Ernest Hemingway takes much of the storyline of his novel, A Farewell to Arms, from his personal experiences. The main character of the book, Frederick Henry, often referred to as Tenete, experiences many of the same situations which Hemingway, himself, lived. Some of these similarities are exact while some are less similar, and some events have a completely different outcome. Hemingway, like Henry, enjoyed drinking large amounts of alcohol. Both of them were involved in World War I, in a medical capacity, but neither of them were regular army personnel. Like Hemingway, Henry was shot in his right knee, during a battle. Both men were Americans, but a difference worth noting was that Hemingway was a driver for the American Red Cross, while Henry was a medic for the Italian Army. In real life, Hemingway met his love, Agnes, a nurse, in the hospital after being shot; Henry met his love, Catherine Barkley, also a nurse, before he was shot and hospitalized. In both cases, the relationships with these women were strengthened while the men were hospitalized. Another difference is that Hemingway’s romance was short-lived, while, the book seemed to indicate that, Henry’s romance, though they never married, was strong and would have lasted. In A Farewell to Arms, Catherine and her child died while she was giving birth, this was not the case with Agnes who left Henry for an Italian Army officer. It seems to me that the differences between the two men were only surface differences. They allowed Hemingway to call the novel a work of fiction. Had he written an autobiography the book would probably not have been well-received because Hemingway was not, at that time, a well known author. Although Hemingway denied critics’ views that A Farewell to Arms was symbolic, had he not made any changes they would not have been as impressed with the war atmosphere and with the naivete of a young man who experiences war for the first time. Hemingway, because he was so private, probably did not want to expose his life to everyone, and so the slight changes would prove that it was not himself and his own experiences which he was writing about. I believe that Hemingway had Catherine and her child die, not to look different from his own life, but because he had a sick and morbid personality. There is great power in being an author, you can make things happen which do not necessarily occur in real life. It is obvious that Hemingway felt, as a young child and throughout his life, powerless, and so he created lives by writing stories. Hemingway acted out his feelings of inadequacy and powerlessness by hunting, drinking, spending lots of money and having many girlfriends. I think that Hemingway was obsessed with death and not too sane. His obsession shows itself in the morbid death of Miss Barkley and her child. Hemingway was probably very confused about religion and sin and somehow felt or feared that people would or should be punished for enjoying life’s pleasures.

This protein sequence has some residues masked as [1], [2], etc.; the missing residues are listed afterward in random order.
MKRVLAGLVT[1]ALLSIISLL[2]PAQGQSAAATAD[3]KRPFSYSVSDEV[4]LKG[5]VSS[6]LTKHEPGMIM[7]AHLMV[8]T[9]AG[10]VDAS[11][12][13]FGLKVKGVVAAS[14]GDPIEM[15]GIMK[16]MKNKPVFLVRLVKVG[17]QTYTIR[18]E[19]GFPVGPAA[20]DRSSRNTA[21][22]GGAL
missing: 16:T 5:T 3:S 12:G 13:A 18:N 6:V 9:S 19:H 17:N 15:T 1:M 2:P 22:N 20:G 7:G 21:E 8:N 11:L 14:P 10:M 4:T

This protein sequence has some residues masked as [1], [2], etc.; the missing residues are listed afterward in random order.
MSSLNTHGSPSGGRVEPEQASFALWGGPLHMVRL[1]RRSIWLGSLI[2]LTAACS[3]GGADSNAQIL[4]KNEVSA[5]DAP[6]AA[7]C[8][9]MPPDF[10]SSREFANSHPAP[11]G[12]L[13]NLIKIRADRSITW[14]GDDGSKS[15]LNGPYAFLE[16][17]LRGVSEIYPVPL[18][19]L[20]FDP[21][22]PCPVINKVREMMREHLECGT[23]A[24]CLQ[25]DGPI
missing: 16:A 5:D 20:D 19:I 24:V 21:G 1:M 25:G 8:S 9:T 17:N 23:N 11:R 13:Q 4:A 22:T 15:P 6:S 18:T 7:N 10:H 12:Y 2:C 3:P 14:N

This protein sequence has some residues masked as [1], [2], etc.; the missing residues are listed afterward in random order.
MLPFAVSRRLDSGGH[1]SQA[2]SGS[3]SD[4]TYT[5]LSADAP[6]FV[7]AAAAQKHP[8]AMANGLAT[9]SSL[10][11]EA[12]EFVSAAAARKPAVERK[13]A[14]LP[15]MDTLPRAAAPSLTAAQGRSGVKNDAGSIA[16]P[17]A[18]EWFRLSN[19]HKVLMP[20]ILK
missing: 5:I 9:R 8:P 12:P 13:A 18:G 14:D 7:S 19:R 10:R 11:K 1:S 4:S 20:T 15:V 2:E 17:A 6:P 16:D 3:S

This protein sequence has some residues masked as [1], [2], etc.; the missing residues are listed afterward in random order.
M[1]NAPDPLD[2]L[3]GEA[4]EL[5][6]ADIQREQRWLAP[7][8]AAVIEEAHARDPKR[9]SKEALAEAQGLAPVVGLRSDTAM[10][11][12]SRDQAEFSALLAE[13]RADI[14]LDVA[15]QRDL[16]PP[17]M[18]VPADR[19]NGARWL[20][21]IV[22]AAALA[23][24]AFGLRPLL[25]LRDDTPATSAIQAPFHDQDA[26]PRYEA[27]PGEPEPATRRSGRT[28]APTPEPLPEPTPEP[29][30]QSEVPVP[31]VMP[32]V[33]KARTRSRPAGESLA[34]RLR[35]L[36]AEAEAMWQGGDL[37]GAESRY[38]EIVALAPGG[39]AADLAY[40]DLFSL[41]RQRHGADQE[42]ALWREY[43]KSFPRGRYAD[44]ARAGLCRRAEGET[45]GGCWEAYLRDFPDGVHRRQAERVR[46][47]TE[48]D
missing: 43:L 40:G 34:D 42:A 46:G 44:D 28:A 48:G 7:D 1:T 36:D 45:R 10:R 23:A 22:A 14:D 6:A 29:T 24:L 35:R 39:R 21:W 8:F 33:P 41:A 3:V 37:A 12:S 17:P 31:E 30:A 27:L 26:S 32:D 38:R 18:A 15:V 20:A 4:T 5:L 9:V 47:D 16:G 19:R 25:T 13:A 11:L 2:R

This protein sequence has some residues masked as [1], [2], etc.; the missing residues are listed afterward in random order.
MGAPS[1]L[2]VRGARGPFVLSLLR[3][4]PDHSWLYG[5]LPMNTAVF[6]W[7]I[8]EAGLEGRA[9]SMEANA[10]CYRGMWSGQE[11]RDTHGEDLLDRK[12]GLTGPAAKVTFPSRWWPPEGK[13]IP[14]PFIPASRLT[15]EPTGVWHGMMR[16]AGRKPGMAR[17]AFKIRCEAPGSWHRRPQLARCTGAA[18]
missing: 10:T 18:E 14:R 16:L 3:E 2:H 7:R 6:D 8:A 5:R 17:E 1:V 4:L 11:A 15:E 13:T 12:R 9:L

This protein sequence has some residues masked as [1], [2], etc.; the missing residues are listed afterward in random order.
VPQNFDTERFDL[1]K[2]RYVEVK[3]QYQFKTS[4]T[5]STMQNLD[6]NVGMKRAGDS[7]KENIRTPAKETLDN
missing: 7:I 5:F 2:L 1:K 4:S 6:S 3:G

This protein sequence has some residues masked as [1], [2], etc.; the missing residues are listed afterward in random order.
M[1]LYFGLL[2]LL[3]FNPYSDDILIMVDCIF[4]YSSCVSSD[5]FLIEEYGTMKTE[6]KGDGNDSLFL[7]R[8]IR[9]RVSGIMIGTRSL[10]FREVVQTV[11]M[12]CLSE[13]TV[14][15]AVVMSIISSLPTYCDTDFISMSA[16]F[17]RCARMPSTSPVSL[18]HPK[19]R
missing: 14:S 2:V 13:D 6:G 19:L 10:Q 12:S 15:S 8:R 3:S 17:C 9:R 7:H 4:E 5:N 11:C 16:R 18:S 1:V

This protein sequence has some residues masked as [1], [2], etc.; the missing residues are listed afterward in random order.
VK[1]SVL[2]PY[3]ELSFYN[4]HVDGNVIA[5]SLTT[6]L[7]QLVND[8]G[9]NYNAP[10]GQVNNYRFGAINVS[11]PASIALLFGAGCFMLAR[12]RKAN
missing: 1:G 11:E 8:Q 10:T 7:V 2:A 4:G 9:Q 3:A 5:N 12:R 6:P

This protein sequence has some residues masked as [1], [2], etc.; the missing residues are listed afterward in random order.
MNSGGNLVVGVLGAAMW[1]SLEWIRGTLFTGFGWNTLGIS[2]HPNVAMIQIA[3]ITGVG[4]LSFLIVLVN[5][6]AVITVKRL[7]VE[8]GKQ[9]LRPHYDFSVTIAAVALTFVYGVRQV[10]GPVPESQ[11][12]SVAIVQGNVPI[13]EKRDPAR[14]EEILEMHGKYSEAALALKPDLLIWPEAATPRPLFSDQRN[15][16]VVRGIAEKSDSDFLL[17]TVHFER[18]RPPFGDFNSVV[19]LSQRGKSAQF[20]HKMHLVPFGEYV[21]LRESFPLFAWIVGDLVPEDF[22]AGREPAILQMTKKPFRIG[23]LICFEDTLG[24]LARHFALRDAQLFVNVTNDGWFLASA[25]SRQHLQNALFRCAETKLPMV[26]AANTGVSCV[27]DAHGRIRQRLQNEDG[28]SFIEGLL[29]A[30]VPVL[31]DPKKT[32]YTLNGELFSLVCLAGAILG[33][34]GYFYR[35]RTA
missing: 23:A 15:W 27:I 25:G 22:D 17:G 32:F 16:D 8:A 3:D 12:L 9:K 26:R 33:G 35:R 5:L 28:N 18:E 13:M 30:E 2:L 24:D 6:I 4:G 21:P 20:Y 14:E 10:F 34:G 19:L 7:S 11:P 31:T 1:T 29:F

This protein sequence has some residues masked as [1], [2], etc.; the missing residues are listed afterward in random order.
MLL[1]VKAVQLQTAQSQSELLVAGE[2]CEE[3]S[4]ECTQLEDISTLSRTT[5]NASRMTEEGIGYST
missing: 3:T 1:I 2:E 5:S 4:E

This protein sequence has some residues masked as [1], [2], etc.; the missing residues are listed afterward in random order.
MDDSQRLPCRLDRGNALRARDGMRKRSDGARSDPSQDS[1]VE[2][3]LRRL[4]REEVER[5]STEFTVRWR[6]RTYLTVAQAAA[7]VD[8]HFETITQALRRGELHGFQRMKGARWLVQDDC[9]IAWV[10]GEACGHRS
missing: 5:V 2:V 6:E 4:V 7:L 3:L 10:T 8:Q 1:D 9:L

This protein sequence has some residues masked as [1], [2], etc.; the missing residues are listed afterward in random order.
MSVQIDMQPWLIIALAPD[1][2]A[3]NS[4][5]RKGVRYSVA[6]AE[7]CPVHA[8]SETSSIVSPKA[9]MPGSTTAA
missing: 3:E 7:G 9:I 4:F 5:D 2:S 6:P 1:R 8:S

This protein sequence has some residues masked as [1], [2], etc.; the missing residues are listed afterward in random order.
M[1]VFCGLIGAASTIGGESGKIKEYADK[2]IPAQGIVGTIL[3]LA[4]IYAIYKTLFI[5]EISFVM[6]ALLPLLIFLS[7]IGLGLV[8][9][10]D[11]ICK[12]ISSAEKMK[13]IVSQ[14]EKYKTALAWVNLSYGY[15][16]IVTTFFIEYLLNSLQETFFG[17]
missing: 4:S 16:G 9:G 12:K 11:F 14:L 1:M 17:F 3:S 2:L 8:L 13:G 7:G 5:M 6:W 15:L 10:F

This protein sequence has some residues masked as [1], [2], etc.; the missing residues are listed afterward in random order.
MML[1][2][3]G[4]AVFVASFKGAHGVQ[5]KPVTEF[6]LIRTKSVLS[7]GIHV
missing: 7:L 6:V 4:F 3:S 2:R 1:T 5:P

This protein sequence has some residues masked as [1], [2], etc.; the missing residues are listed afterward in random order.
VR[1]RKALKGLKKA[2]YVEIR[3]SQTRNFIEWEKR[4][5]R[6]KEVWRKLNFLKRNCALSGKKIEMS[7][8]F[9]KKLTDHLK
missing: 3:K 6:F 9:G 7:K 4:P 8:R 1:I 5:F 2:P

Probably, the strongest reason for writing about Catherine Barkley’s death and the death of her child was Hemingway’s belief that death comes to everyone; it was inevitable. Death ends life before you have a chance to learn and live. He writes, in A Farewell to Arms, “They threw you in and told you the rules and the first time they caught you off base they killed you. … they killed you in the end. You could count on that. Stay around and they would kill you.” Hemingway, even in high school, wrote stories which showed that people should expect the unexpected. His stories offended and angered the principal of his school. I think that Hemingway liked shocking and annoying people; he was certainly rebellious. If he would have written an ending where Miss Barkley and her child had lived, it would have been too easy and common; Hemingway was certainly not like everyone else, and he seemed to be proud of that fact. Even the fact that Hemingway wrote curses and had a lot of sex in his books shows that he liked to shock people. When his publisher asked that he change some words and make his books more acceptable to people, Hemingway refused, then was forced to compromise. I think that the major difference between Hemingway and Henry was that Henry was a likable and normal person while Hemingway was strange and very difficult. Hemingway liked doing things his way and either people had to accept him the way he was or too bad for them. I think that Hemingway probably did not even like himself and that was one reason that he couldn’t really like other people. Hemingway seemed to use people only for his own pleasure, and maybe he wanted to think that he was like Henry who was a nicer person. In the book, Twentieth Century Interpretations of A Farewell to Arms, Malcolm Cowley focuses on the symbolism of rain. He sees rain, a frequent occurrence in the book, as symbolizing disaster. He points out that, at the beginning of A Farewell to Arms, Henry talks about how “things went very badly” and how this is connected to “At the start of the winter came permanent rain”. Later on in the book we see Miss Barkley afraid of rain. She says, “Sometimes I see me dead in it”, referring to the rain. It is raining the entire time Miss Barkley is in childbirth and when both she and her baby die. Wyndham Lewis, in the same book of critical essays, points out that Hemingway is obsessed with war, the setting for much of A Farewell to Arms. He feels that the author sees war as an alternative to baseball, a sport of kings. He says that the war years “were a democratic, a levelling, school”. For Hemingway, raised in a strict home environment, war is a release; an opportunity to show that he is a real man.